Angular deflection of a torsion bar is pretty easy to visualize. A thicker bar or stronger steel will produce less deflection for the same load. It may surprise some to know that a coil spring acts pretty much like a torsion bar wrapped into a coil. Torsion bars offer easier fabrication, easier adjustment of ride height and some advantages in packaging. Otherwise, there’s not much difference.
The comments about corrosion problems reminded me that a torsion bar in my ’61 Valiant broke as I was backing out of a parking place—a couple of years after purchasing it new. The black tar-like protective coating on the bar had been chipped—probably from kicked-up road trash. Omaha salt did a job on the exposed steel and I got a beautiful classic fatigue failure. That brought the reality to my courses in strength of materials and statics. With the Valiant, I was able to remove the broken ends and motor on in to the dealer for a free replacement. It’s possible that torsion bars may be more exposed to damage than coil springs that are somewhat hidden. I don’t recall coil springs being coated except by overspray from rustproofing the bottom of the car.
Long torsion bar life depends on its metallurgy, original surface finish, coating and protection from road trash damage. Therefore, it would be a good idea for most of our ’57 to date 300’s (I think the 300M’s had struts) to inspect the torsion bars’ coating for continuity. Holes in coating are called “holidays” in pipelinese and should be cleaned and the underlying steel carefully inspected for corrosion pits or physical damage like a nick. These can greatly concentrate stress at that point and lead to premature and unannounced failure. Tolerance for this kind of damage is zero.
Brentwood, CA (Saw 103 F here a little earlier today but a warming trend is predicted)
OK - so Torsional stiffness Torque/Rotation = KG/L where K = Pi/2 x (Radius)4 ---- (Thats radius to 4th power or squared twice - cant seem to make superscripts work) and G is a constant for steel and Rotation is in radians.
But all you want to know is difference in stiffness, so take G as a constant and just look at difference in R4th/L
And since L is constant here at 40 in, difference in stiffness is simply (.505)4 / (.495)4 or 1.08329 - translated 8.3% difference in stiffness between 300 Sport (or Newport Sedan / Conv, etc.) at 0.99 and H at 1.01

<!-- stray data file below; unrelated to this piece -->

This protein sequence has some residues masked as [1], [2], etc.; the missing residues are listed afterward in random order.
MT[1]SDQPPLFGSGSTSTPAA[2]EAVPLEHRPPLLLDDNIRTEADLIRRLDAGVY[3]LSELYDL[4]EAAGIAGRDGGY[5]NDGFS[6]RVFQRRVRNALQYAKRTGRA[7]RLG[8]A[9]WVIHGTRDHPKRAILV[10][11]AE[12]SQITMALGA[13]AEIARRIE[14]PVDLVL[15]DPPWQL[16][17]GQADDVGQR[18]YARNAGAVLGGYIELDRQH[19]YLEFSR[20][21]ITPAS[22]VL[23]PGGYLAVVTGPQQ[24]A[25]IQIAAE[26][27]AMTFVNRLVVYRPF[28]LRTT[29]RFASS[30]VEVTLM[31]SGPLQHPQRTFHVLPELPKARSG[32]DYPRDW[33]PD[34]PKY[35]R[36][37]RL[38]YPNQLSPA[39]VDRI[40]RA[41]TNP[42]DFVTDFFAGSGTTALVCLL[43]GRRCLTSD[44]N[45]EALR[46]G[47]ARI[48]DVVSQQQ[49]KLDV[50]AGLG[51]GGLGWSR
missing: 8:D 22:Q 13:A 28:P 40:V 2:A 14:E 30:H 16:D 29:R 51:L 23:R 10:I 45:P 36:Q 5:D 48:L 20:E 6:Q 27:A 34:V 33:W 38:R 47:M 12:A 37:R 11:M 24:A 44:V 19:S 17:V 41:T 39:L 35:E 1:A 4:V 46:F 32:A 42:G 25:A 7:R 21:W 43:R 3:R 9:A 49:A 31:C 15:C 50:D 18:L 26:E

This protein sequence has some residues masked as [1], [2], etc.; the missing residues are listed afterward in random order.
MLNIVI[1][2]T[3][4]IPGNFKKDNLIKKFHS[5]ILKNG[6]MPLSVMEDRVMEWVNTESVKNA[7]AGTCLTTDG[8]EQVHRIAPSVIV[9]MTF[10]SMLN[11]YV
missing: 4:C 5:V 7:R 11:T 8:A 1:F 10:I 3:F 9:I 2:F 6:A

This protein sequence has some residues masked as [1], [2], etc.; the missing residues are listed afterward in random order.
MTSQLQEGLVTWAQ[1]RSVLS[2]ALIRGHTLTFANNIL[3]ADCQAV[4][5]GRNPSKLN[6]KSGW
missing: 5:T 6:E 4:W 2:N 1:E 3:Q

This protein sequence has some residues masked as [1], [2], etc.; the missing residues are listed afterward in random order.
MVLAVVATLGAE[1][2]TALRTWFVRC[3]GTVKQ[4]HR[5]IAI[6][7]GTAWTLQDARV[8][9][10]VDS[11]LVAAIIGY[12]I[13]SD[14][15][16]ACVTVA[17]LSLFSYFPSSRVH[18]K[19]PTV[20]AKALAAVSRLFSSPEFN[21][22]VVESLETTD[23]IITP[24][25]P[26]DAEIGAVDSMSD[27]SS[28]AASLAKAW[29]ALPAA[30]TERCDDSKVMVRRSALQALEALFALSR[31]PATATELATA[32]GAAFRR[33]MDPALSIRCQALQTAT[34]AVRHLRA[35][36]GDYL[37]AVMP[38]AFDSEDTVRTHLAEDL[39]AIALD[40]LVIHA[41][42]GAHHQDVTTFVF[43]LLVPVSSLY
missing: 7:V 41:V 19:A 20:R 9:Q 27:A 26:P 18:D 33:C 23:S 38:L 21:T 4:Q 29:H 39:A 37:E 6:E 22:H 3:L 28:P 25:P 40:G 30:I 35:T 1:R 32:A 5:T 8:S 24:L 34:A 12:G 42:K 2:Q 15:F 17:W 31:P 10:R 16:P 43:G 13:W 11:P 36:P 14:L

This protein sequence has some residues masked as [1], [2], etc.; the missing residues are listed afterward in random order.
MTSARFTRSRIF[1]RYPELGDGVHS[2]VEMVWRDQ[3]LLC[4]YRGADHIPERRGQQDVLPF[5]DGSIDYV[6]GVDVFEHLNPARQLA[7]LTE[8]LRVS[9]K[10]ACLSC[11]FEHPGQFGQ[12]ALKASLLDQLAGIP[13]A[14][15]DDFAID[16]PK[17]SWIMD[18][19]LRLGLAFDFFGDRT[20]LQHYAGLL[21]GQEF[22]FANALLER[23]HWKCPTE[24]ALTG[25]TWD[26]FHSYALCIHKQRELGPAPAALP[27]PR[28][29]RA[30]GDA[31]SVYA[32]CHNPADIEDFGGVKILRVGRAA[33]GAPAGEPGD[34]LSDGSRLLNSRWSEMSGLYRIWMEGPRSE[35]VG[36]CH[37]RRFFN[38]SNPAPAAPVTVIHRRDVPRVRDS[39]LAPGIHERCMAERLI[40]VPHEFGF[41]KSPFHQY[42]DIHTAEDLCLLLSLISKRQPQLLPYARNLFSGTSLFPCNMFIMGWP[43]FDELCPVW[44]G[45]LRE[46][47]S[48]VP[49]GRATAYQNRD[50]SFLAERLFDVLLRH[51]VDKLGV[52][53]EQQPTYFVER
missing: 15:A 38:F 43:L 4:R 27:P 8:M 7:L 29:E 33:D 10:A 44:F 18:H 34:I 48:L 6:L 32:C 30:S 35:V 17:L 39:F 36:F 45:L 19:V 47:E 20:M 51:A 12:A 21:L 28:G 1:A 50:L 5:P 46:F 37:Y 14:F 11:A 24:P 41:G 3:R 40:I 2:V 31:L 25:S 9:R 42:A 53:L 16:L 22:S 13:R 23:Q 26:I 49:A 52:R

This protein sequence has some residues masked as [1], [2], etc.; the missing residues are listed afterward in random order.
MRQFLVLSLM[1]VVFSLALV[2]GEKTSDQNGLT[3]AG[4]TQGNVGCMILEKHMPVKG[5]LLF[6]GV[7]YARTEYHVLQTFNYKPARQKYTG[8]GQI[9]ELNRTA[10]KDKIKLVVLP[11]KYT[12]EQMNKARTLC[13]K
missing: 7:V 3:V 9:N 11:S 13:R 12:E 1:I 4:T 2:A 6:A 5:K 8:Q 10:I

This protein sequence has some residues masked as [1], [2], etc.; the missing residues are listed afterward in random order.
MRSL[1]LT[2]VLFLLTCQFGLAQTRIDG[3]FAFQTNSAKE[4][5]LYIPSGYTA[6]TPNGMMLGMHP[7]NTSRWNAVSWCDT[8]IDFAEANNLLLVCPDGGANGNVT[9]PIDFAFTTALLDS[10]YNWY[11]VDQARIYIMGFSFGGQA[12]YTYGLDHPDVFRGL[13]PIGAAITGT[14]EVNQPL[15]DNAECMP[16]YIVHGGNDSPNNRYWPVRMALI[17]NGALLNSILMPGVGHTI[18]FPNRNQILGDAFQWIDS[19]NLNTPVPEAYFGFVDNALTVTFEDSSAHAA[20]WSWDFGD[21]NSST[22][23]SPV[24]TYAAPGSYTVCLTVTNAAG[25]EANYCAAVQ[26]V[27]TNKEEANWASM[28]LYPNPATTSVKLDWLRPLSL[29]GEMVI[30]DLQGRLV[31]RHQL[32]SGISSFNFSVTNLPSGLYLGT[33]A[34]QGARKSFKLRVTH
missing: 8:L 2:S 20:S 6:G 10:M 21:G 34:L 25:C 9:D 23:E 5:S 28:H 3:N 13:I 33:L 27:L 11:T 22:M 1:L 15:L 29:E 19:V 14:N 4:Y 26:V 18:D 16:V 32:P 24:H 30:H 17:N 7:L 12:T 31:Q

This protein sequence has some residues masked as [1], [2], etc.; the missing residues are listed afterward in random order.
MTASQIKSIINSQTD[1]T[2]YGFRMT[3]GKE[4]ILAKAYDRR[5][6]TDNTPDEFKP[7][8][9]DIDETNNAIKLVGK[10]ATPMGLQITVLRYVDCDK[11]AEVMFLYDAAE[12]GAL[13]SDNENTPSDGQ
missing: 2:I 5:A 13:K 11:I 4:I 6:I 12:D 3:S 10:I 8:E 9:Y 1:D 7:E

H vs New Yorker 12.8% stiffer
H vs Newport wagon 17.5% stiffer
And by the way, to convert to stiffness you need distance from center of rod to centerline of tire - if you want absolutes, need to go thru more calcs incl dealing with G Shear Modulus and radians.
But unless you are playing with different wheel offsets (going to aftermarket wheels - moving out increases moment arm and increases torsion which effectively "softens" car spring rate - moving in effectively "stiffens" but you get interference) or changing hub dimensions (such as may be if changing to disc brakes, etc).
PS - If you are also playing with Anti-sway bars on front only, it would not be unusual to soften spring rate if increasing sway bar stiffness on that end - otherwise you would need to play with back of car to keep handling balance (oversteer / understeer).
For example, if you add a rear sway bar to a car that did not originally have one, and you do nothing else (no change to rear spring rate or better front bar increase in stiffness to balance handling), be prepared for rear end to come around fast in a hard turn - potentially severe oversteer condition. (Personal experience, lesson learned)
Edward Mills Antique Tractors 1930-1960 Antique Cars 1960-1985
On 6/20/2016 1:45 PM, 'Rich Barber' c300@xxxxxxx [Chrysler300] wrote:
Posted by: "Rich Barber" <c300@xxxxxxx>
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